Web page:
How Does a Workers’ Comp Settlement Affect Social Security Disability?
Workers’ compensation systems exist to pay for medical care, lost earnings, and long-term disability attributed to injuries or illnesses related to the work you do. It is not uncommon for a person receiving benefits through workers’ compensation to also qualify for Social Security disability benefits either for the same or a different medical condition.
If you are applying for or already receiving payments through one of the Social Security disability programs, you need to be aware of how SSD benefits may be affected by a workers’ comp settlement. A general understanding of how the Social Security Administration treats benefits you receive from workers’ comp helps you to recognize when to consult a disability lawyer to protect your rights under what can be complex and confusing regulations.
What is workers’ compensation?
Before states passed laws creating worker’s compensation programs, workers suffering work-related injury or disease had to rely upon lawsuits and judges to compel their employers to pay for medical treatment. Workers’ comp laws prohibit most lawsuits by injured workers against their employers. In exchange, employers pay into a system providing insurance coverage to workers paying for their medical treatment, lost wages, and other expenses related to occupational injuries and diseases.
The goal of workers’ comp is to allow an injured or sick worker the care and time required to recover and return to work. The system also provides benefits for workers who do not make a full recovery. Instead of continuing to make periodic payments to a disabled worker, some workers’ comp programs allow the insurance company to pay a lump-sum settlement. This is unlike SSD where there is no provision for a Social Security disability settlement.
Whether you receive periodic payments or a lump-sum workers’ comp settlement, it may affect the payments you get from Social Security disability. You should also be aware that simply because you receive a one-time payment related to an occupational injury or disease, it may not be a settlement that affects your SSD benefits.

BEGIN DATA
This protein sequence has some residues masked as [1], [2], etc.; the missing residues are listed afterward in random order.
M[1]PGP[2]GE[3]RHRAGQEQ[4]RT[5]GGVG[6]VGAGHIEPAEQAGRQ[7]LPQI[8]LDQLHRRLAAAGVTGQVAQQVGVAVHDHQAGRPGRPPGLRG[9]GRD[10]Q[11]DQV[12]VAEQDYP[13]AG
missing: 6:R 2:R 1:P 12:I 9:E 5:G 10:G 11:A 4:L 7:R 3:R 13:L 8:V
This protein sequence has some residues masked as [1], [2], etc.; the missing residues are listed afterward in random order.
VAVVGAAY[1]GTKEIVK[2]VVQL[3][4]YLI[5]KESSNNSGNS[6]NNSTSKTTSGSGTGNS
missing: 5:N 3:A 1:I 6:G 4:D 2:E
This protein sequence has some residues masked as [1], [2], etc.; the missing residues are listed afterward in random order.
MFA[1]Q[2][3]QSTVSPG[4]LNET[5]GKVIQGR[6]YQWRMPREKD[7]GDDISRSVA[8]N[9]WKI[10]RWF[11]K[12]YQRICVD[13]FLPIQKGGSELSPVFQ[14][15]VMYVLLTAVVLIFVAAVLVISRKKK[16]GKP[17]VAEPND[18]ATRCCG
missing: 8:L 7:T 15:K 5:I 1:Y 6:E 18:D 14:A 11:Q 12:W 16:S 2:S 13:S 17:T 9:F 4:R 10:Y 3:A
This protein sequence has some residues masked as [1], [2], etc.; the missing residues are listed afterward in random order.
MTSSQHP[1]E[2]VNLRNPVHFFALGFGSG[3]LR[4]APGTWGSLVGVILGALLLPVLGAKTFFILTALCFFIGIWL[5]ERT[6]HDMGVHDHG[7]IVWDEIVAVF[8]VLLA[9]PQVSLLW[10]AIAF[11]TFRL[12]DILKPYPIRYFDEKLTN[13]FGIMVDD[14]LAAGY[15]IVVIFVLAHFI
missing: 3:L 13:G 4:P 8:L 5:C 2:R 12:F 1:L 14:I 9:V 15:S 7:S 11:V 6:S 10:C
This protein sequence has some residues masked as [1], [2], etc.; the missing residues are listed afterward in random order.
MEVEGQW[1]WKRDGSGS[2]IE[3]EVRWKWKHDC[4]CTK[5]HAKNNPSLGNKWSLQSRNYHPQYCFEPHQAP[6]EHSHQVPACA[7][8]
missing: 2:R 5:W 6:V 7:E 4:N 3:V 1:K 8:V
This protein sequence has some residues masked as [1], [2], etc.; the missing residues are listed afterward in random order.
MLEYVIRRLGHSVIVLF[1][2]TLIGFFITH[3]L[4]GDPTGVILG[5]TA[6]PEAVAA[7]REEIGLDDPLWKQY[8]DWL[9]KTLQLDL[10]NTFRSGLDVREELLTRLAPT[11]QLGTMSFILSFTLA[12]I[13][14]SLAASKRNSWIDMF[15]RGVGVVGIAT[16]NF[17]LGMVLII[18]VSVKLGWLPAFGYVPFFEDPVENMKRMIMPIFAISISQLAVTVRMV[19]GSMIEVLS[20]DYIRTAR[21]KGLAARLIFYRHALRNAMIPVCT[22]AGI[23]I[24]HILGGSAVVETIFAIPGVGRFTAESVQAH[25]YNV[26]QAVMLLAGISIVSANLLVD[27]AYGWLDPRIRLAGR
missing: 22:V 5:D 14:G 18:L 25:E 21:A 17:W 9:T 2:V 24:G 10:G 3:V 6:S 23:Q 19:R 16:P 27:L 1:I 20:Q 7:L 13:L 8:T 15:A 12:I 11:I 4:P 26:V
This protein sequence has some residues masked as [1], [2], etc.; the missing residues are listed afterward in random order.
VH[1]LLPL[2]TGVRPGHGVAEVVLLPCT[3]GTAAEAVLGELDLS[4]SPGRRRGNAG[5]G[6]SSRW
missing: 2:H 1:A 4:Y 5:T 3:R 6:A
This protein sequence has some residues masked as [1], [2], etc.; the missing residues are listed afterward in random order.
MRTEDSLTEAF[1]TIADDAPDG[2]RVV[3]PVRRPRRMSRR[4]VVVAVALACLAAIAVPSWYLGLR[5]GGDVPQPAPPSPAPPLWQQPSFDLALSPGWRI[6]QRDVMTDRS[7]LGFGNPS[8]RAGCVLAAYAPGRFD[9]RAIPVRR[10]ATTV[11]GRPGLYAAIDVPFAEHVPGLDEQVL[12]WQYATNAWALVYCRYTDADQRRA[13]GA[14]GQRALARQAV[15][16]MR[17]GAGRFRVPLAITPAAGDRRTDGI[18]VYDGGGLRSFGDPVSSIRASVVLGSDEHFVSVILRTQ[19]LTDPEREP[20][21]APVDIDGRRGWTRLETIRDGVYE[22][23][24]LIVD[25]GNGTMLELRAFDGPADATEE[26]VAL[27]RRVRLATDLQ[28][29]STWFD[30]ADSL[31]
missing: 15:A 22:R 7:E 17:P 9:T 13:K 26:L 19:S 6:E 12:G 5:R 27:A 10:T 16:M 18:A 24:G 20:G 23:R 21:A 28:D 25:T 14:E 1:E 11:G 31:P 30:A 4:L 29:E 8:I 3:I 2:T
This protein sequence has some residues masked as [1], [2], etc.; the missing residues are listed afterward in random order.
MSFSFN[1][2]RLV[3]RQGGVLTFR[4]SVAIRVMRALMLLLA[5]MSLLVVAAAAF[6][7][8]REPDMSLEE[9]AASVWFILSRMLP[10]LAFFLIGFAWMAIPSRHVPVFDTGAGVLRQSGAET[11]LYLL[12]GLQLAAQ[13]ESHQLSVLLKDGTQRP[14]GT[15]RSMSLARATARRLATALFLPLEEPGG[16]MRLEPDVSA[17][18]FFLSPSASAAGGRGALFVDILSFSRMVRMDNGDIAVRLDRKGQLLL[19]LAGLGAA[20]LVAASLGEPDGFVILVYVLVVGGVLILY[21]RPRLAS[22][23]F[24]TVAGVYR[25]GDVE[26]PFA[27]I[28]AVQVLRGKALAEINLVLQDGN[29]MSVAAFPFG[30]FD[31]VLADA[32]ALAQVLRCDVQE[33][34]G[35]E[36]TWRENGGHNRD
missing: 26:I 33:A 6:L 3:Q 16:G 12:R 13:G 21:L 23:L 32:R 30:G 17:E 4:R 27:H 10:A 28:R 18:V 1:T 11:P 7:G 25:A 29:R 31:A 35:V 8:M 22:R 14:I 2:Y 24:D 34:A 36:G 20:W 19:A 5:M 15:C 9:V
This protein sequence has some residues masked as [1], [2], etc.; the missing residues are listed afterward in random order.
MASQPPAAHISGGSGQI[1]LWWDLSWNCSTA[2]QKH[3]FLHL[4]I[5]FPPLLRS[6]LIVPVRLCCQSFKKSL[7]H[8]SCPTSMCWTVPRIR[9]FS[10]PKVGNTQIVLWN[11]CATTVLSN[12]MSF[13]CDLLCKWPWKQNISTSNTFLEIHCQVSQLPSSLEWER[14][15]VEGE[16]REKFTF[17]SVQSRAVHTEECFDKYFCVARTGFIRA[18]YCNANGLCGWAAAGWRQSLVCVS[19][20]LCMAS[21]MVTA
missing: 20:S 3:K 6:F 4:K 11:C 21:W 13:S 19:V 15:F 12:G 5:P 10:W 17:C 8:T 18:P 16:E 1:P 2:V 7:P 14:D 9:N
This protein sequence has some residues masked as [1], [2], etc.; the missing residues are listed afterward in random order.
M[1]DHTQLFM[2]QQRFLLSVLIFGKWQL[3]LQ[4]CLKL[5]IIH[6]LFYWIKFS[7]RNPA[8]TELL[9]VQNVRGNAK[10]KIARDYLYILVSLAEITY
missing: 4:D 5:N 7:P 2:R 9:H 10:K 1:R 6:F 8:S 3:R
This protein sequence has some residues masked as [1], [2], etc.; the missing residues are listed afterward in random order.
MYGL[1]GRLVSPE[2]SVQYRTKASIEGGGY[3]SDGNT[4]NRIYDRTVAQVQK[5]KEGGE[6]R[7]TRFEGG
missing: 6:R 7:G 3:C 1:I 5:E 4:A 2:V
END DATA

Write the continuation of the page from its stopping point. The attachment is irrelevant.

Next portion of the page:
Social Security’s Rules Pertaining to Workers’ Comp Payments
When receiving disability payments from Social Security, you must report benefits you receive from other public benefit programs, including workers’ compensation, because they will reduce the amount paid to you by SSD. Three notable exceptions to the rule about other benefits reducing SSD are the following:
- Benefits from the Department of Veterans Affairs.
- Payments through the Supplemental Security Income program.
- Benefits from a state or local government-provided program in which Social Security taxes were paid from your earnings.
If the amount you receive from SSD plus payments you get from workers’ comp and other non-excluded public benefit programs exceeds 80% of your average current earnings, the payments you receive from Social Security will be reduced.
Social Security uses formulas to calculate your average current earnings. The following are three of the methods that are used:
- Calculate average monthly earnings from employment or self-employment for five consecutive years of your highest earnings.
- Average wage used in calculating the amount of the unindexed primary insurance.
- Average of the monthly earnings from your single highest-earning year, which can be the year you became disabled or any of the five years before it.
Regulations for whether and how benefits received from workers’ comp and other sources are offset to reduce the payments you receive from SSD tend to be complicated, but a disability lawyer can help show you how they apply in your situation.
Your workers’ comp settlement and Social Security disability offset
Periodic payments received from workers’ compensation may reduce Social Security disability payments, but what effect does a lump-sum payment received as a workers’ compensation settlement have on them? To answer the question, you first must identify the purpose of the lump-sum payment.
An insurance company may have the option under state law workers’ compensation law to offer you a lump-sum disability payment instead of making periodic payments. Acceptance of a workers’ comp settlement releases the insurance company from its obligations toward you regarding disability payments.
When you accept a lump-sum settlement, Social Security takes the amount that you receive from workers’ comp and prorates it as though it were paid in monthly increments. Those monthly increments are then used to calculate the offset against your SSD benefits. It is important to note that part of the comp settlement representing reimbursement to you for legal fees and medical expenses must be excluded before calculating the offset.
How can a disability lawyer help?
A consultation with a disability lawyer may offer advice and guidance that protects the rights you have under the law and SSD regulations. A lawyer can review any settlement you get from workers’ comp and make certain that offset calculations are done properly and only on the appropriate portions of the settlement.